Increased Adhesion to the Pulley Shell
A significant cause of ceramic lagging failure is lifting of the lagging edge due to corrosion occuring at the lagging pulley interface. This is more likely to occur in pulleys operating in wet environments and is mainly seen on Cold Vulcanised Ceramic Lagging (CVCL) applications. The cause is the low and uneven levels of adhesion found between the rubber end pieces and the pulley shell.
Photo above top right shows a pulley shell after removal of the CVCL. A pattern of the CVCL adhesive can be seen (light grey areas) that has remained on the pulley shell when the lagging has been removed. This pattern matches the lagging areas with no ceramic tiles and inclucdes the recessed cutting sipes and the rubber areas between tile segments.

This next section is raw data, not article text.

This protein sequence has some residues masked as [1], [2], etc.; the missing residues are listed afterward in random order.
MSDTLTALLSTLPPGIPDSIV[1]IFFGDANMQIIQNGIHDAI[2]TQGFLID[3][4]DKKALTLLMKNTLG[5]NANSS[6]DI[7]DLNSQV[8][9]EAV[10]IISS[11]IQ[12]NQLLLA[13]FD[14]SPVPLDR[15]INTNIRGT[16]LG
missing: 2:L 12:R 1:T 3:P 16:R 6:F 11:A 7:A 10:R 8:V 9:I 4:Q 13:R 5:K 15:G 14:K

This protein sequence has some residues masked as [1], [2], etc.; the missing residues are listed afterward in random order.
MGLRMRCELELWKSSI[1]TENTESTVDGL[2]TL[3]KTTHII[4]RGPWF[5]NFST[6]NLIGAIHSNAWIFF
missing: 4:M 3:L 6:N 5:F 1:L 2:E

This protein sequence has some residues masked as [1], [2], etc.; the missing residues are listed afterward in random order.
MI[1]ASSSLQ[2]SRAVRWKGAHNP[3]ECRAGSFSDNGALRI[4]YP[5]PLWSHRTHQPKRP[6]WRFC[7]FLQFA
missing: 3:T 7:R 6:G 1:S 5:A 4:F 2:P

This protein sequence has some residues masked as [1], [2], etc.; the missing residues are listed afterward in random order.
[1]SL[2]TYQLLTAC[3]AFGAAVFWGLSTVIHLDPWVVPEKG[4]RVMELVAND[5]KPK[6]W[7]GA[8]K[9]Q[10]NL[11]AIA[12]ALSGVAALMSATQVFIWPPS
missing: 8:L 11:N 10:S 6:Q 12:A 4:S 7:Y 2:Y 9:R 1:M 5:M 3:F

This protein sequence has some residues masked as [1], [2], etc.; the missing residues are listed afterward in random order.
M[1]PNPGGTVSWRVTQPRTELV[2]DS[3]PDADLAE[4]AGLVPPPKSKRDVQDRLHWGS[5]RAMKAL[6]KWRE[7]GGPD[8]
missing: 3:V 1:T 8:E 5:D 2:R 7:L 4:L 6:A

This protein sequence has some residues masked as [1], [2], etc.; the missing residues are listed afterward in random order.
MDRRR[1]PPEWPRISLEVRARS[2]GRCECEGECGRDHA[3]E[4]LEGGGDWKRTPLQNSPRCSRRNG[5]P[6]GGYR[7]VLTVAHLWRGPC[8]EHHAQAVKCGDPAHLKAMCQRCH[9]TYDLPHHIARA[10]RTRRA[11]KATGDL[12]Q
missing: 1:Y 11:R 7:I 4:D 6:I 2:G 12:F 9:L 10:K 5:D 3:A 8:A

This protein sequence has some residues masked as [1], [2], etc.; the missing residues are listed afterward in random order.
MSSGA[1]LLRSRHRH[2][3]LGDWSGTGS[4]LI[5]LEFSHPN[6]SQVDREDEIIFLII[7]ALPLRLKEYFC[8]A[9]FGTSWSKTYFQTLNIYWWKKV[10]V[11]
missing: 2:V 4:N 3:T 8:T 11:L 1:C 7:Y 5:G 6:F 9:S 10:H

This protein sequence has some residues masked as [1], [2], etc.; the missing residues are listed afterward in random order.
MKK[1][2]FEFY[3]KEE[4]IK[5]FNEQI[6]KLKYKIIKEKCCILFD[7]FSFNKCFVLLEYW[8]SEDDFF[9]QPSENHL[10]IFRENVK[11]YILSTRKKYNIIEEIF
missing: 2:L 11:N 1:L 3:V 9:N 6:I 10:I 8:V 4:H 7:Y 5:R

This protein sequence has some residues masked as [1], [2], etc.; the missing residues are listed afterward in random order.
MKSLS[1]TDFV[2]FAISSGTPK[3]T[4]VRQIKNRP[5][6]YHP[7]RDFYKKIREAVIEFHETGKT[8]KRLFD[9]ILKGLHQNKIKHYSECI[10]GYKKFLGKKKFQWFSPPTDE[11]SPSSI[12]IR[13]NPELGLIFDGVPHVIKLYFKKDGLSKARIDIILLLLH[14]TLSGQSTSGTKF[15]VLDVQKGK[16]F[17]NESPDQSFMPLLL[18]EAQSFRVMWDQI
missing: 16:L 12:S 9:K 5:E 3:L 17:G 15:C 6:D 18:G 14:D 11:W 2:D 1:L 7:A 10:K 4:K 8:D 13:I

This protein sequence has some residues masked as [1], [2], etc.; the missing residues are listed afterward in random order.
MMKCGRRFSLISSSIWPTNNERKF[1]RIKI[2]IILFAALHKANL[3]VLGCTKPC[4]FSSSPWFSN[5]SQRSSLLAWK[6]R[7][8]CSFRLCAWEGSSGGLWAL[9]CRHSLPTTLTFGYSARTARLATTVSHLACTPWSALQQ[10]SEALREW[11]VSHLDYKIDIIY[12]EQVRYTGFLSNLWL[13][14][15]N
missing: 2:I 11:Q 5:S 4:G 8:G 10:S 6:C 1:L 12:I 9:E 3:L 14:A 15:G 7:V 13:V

When CVCL is applied the application of pressure to the lagging to produce the bond is done via a rubber hammer. The result is very short duration of pressure (<1 second), uneven application of pressure ( not every part of the lagging can be guaranteed to be hammered) and minimal or no pressure along the recessed cutting sipes (these are supposed to be pressurised with astitching wheel but often this does not occur). The uneven adhesion provides a way for moisture to work between the lagging and the pulley shell and the edge joint is the place where this occurs. The increased and more uniform adhesion provided by the Hot Vulcanised Ceramic Lagging (HVCL) and also the Direct Bond Ceramic Lagging (DBCL) will prevent lifting of the lagging at the edge of the pulleys. Additionally for the HVCL the pulley shell end and end discs can be sealed in a layer of rubber that is also bonded to the lagging. This seals the lagging/pulley shell joint and eliminates the possibility of lagging failure due to edge lifting/debonding.